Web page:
April 26, 2018
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From factory worker to orderly: health care jobs mixed bag for economy

Linda Coan O'Kresik | BDN
Linda Coan O'Kresik | BDN
Jennifer Carney operates the Sysmex machine that prepares blood smears at the NorDx lab at Maine Medical Center in Portland in February 2003.


On any weekday morning 50 years ago, men and women in cities and towns across Maine and the nation could be seen filing through factory gates or up the steps to a mill or plant. Manufacturing was king. Americans made things the rest of the world wanted. And blue collar workers and their paychecks were the foundation of American prosperity.

The popular perception is that this era is over, and more is the pity. Such a pronouncement misses the more complex story.

A statistical milestone noted in the news last week was an emblem that many seized upon to further lament the demise of our manufacturing glory days. For the first time, health care jobs exceeded manufacturing jobs. The trend lines are clear and unrelenting.

So instead of making things and selling them on the world market, more Americans will earn their living caring for our sick and elderly. And that care is paid for by our tax and insurance premium dollars. That can’t be good, right?

Laurie Lachance, former Maine state economist and current CEO of the Maine Development Foundation, says the state’s numbers mirror the national trend. In 1990, 17 percent of Maine jobs were in the manufacturing sector, while between 7 percent and 8 percent were in health care. Today, less than 9 percent are in manufacturing and about 16 percent are in health care.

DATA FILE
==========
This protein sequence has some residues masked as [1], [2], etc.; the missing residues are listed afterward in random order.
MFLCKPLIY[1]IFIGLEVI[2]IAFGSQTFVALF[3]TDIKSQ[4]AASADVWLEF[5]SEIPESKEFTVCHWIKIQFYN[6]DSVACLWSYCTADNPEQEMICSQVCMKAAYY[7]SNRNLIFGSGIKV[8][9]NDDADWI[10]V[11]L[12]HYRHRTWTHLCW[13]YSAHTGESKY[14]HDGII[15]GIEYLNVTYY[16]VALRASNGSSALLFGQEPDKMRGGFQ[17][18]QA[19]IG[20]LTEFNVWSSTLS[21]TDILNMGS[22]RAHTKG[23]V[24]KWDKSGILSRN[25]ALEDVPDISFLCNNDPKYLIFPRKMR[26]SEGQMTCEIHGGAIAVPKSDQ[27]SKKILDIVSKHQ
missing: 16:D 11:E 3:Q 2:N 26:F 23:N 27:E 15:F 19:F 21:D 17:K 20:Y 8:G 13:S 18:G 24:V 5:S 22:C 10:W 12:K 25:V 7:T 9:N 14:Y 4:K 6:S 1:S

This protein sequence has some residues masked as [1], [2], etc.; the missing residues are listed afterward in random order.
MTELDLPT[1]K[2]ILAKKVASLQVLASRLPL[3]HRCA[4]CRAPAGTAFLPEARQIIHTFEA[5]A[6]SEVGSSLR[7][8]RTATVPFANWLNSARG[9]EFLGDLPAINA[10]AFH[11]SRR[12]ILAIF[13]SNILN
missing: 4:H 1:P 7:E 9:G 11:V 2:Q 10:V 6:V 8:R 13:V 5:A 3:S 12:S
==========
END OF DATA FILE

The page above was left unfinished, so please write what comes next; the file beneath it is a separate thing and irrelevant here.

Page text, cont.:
“There has been an exact flip-flop,” she said.

But declaring this development good or bad is not the right call, she believes.

Manufacturing employment is declining because of innovations in technology. In fact, manufacturing productivity — the amount of things made — is up. This is good news in the long term, Ms. Lachance says. Manufacturers have invested in technology and equipment so fewer people are needed.

“That is better overall,” she says, and is preferable to using public funds to prop up a mill whose owner failed to keep pace with those investments.
Manufacturing jobs make up 8.6 percent of total employment in Maine, but Ms. Lachance says the sector’s effect on the gross domestic product is closer to 13 percent. That comes in higher-than-average wages, commensurate with the higher-level skills needed, and profits.

A return to the good old days, when a large chunk of the labor force worked at low-skill, lower wage jobs, “is not a formula for prosperity,” she said.

Health care and manufacturing may have little to do with each other, and the contrary trend lines should not be interpreted as cause and effect. As Maine endured the recession, growth in health care jobs has been “an amazing godsend,” Ms. Lachance says. But ultimately, a greater reliance on health care jobs is unsustainable, because those jobs are paid through taxes and insurance premiums.

And Maine has a high reliance on health care jobs. “We are far above the U.S. average,” she said, and yes, there is a tipping point at which those jobs represent a drain. Health care does not introduce new dollars into the state, with the exception of medical research, such as that of Jackson Lab, and construction of new facilities.

Workers squeezed out of manufacturing jobs may not easily transition into health care jobs. And last year, the first baby boomers turned 65. More than 70 million are behind them in line for care. These represent serious challenges.

The industrial revolution is over. Or, at least the version that was characterized by hundreds of workers at factories, plants and mills. Knowing what will replace it is critical for state and national economies to prosper in the new paradigm. We must, quite literally, invent our economic future.

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